When scientists acknowledge the authenticity of the afterlife, it makes me giddy. They validate my beliefs, even if they aren’t referring specifically to my experience. In the book, Proof of Heaven, Harvard-educated neurosurgeon, Eben Alexander, outlines how his near-death experience (NDE) proves we survive in a different dimension when our physical bodies cease to exist.
For seven days, Alexander lay in a coma with his neocortex off-line from a bacterial infection. This is the part of the brain responsible for consciousness—housing memory, language, emotion, visual and auditory awareness and logic. And since his neocortex wasn’t working, Alexander said his NDE can’t be blamed on a malfunctioning brain.
During his NDE, Alexander ascended to a beautiful, vibrant world. He and a beautiful girl rode something similar to the colorful wings of a butterfly. He soon realized his companion was his guide. Telepathically, she had presented him with three important messages:
- “You are loved and cherished dearly, forever.”
- “You have nothing to fear.”
- “There is nothing you can do wrong.”
After this, he flew higher into puffy, pink-white clouds. Above him, flocks of transparent orbs soared while making heavenly, chanting music. Their surging joyful perfection was so strong, he could feel it.
Proof of Heaven espouses that we are all recipients of an amazing intensity of divine love, one so strong that “nothing can ever tear us away from God.”
The author believes it’s difficult to experience God’s all-encompassing love on Earth, because free will and societal pressures (to become wealthy and famous, for example) confine us, making us more fearful.
According to Alexander, our role here on Earth is become spiritually evolved. And, he believes that growth is closely monitored by those in the world above us. He said we all have beings on the other side watching out for us and helping us navigate our trials.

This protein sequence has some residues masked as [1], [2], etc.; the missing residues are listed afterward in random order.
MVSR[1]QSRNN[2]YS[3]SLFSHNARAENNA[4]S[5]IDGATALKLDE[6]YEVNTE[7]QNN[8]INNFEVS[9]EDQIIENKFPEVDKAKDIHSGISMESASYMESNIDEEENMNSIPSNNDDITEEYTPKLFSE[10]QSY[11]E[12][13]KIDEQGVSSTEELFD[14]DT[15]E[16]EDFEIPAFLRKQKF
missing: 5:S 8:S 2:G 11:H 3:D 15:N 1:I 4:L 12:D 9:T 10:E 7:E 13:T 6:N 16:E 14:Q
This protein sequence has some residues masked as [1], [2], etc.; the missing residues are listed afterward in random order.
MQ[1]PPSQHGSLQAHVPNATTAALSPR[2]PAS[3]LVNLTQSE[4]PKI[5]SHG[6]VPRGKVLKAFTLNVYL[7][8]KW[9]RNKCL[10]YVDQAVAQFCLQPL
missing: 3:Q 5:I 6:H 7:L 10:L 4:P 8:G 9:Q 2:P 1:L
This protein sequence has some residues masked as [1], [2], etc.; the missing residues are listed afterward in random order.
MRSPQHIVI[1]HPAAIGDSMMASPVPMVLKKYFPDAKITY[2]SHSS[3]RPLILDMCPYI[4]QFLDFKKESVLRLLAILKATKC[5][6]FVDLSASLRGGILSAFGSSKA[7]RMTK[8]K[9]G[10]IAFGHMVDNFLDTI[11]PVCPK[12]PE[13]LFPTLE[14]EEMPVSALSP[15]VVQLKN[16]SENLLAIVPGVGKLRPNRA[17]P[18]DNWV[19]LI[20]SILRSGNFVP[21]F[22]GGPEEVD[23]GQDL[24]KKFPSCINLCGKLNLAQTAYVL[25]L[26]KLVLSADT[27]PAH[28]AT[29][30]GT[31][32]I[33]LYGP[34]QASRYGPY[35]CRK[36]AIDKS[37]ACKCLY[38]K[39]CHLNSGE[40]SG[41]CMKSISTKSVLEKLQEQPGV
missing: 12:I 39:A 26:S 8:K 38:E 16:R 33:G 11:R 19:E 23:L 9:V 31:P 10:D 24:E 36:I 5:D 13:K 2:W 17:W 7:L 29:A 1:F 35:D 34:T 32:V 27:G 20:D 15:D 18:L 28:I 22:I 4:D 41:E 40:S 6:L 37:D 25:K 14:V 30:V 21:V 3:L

Further, Alexander insists the spiritual realm is not far away. He said it is among us, but vibrates at a different frequency that makes it difficult for us to detect. NDEs aren’t the only way to glimpse this dimension, though. He believes that through prayer and meditation, we can delve deeply into our consciousness and tap into the spirit world.
Many of his findings ring true to me. While I certainly didn’t have an NDE, my night at the Goldfield Hotel launched me into similar, profound revelations and encounters with multiple spirits. I also enjoyed intensities of unconditional, pure love unlike anything I’d ever experienced, just like Alexander did.
As individual scientists become believers, we can all hope for more research into the afterlife and a better understanding of the world beyond.
Death has visited our family recently. Brings to mind many things, of course, the path our loved ones have walked, as well as the ones we’ve set for ourselves. I’ve been deep in thought regarding such things.
Recently, I asked my wife: “Okay, a guy loves baseball and goes into eternity, a perfect place. Perfect. Who strikes out in heaven? What’s the joy in smacking one over the fence all the time, or throwing the pitch that loses the game? What kind of perfect are we talking about?”
One can do no wrong? Really? So…we’re given a break from perfection to have a shot at living with imperfection?
What bothers me more than anything else…I wake up at night, just occasionally. Happens more in winter, and I can’t walk the street…bone chilling. TV is no comfort.
Scared of dying? Maybe, but only for this reason — dying without purpose, dying with anger, dying without expressing my appreciation for the joy people have brought me. And not always family.
In a gambling town, it’s evident that life is a gamble. If you’re in…really in, you put your money on red, black, or zero. I’ve chosen red, and that is the blood of Jesus. I can’t figure this out for myself, but God has done it for me. And he doesn’t have to explain it to my limited and finite mind. I’ve got all eternity to understand it. Do no wrong? Cool. But for every yin, there’s a yang — I don’t want to experience the other side of what do no wrong might be.